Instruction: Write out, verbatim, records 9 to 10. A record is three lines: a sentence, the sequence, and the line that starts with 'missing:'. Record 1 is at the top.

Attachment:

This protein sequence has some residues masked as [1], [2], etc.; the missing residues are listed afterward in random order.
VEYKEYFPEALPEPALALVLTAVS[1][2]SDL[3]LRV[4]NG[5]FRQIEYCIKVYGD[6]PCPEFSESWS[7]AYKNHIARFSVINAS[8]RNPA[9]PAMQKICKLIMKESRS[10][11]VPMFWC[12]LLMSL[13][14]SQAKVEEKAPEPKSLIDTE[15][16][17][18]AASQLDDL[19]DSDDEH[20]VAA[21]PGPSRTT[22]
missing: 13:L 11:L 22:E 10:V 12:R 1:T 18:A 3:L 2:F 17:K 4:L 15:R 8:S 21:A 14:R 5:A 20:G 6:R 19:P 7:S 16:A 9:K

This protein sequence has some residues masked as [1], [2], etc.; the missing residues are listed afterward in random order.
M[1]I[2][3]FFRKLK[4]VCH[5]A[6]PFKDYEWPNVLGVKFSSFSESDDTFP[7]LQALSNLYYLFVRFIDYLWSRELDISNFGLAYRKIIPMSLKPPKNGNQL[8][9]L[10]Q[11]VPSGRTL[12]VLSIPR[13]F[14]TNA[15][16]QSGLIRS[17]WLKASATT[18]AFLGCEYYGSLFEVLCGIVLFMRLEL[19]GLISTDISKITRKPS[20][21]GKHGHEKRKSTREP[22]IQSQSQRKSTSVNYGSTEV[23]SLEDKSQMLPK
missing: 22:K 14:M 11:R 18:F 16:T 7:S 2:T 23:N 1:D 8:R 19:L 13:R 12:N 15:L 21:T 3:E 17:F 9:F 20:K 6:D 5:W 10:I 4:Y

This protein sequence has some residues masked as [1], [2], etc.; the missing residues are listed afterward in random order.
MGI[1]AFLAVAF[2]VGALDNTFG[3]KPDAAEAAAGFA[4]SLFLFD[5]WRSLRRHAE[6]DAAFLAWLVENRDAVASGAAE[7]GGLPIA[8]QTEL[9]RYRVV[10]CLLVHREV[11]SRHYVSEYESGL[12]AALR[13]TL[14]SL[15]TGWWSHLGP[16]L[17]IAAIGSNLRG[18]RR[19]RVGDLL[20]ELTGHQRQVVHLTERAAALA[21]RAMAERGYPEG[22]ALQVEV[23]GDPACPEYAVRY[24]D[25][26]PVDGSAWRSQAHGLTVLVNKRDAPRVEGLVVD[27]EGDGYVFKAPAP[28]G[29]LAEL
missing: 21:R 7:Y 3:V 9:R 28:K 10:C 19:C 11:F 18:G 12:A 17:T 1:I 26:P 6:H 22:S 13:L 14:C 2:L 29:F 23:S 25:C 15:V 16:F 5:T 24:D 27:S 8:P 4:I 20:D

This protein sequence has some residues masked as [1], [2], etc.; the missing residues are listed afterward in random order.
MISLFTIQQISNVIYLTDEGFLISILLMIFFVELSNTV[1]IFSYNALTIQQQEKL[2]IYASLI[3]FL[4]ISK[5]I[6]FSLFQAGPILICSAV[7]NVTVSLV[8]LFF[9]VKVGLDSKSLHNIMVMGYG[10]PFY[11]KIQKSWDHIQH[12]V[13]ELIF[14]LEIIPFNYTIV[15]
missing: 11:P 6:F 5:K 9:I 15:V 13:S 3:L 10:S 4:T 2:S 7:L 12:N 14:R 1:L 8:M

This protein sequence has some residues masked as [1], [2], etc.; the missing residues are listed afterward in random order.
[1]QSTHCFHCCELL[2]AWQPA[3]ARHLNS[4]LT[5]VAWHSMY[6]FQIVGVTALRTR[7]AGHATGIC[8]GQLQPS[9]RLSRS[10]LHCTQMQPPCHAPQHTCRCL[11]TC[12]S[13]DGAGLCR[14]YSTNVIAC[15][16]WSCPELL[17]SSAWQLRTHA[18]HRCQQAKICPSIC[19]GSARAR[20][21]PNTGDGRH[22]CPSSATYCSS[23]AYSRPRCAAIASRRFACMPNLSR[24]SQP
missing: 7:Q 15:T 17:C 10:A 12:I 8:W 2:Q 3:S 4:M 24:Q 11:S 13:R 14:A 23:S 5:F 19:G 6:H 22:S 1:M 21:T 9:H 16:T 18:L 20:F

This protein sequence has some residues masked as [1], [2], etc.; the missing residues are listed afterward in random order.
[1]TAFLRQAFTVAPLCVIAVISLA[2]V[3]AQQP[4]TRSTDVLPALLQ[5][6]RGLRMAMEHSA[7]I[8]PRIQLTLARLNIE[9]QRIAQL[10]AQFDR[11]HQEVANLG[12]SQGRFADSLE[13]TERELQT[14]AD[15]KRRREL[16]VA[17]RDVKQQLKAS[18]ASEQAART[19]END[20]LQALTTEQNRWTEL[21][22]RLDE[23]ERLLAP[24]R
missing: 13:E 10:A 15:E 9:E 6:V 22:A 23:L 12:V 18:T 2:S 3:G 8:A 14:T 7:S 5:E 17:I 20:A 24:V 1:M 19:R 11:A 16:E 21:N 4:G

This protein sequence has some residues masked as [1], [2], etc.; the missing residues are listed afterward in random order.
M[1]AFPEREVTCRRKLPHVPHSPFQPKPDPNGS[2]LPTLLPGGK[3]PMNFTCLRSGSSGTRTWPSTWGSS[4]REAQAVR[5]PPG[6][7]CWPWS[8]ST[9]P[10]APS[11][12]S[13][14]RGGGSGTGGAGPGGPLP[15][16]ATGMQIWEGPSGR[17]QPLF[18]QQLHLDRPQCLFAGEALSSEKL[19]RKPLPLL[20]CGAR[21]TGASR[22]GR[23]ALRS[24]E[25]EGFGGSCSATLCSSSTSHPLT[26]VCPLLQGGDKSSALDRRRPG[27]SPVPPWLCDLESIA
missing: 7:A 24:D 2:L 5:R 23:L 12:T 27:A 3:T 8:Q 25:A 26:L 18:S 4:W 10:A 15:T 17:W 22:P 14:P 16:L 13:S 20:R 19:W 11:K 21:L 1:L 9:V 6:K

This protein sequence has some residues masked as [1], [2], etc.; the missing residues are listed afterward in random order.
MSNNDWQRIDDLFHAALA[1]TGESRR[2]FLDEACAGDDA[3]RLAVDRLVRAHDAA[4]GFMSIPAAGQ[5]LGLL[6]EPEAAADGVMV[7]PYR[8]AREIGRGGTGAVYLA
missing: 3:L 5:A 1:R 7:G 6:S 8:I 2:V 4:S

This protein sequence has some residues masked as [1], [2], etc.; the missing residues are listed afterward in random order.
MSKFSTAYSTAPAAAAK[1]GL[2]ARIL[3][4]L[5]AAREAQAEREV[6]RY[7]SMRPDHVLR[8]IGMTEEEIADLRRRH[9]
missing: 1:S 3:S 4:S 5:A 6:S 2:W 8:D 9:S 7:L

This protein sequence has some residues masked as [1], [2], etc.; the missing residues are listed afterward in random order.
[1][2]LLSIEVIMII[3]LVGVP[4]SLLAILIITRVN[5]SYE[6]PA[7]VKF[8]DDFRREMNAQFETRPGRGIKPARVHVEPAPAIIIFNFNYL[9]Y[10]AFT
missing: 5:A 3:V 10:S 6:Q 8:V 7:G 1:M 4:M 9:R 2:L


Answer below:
This protein sequence has some residues masked as [1], [2], etc.; the missing residues are listed afterward in random order.
MSKFSTAYSTAPAAAAK[1]GL[2]ARIL[3][4]L[5]AAREAQAEREV[6]RY[7]SMRPDHVLR[8]IGMTEEEIADLRRRH[9]
missing: 1:S 3:S 4:S 5:A 6:S 2:W 8:D 9:S 7:L

This protein sequence has some residues masked as [1], [2], etc.; the missing residues are listed afterward in random order.
[1][2]LLSIEVIMII[3]LVGVP[4]SLLAILIITRVN[5]SYE[6]PA[7]VKF[8]DDFRREMNAQFETRPGRGIKPARVHVEPAPAIIIFNFNYL[9]Y[10]AFT
missing: 5:A 3:V 10:S 6:Q 8:V 7:G 1:M 4:M 9:R 2:L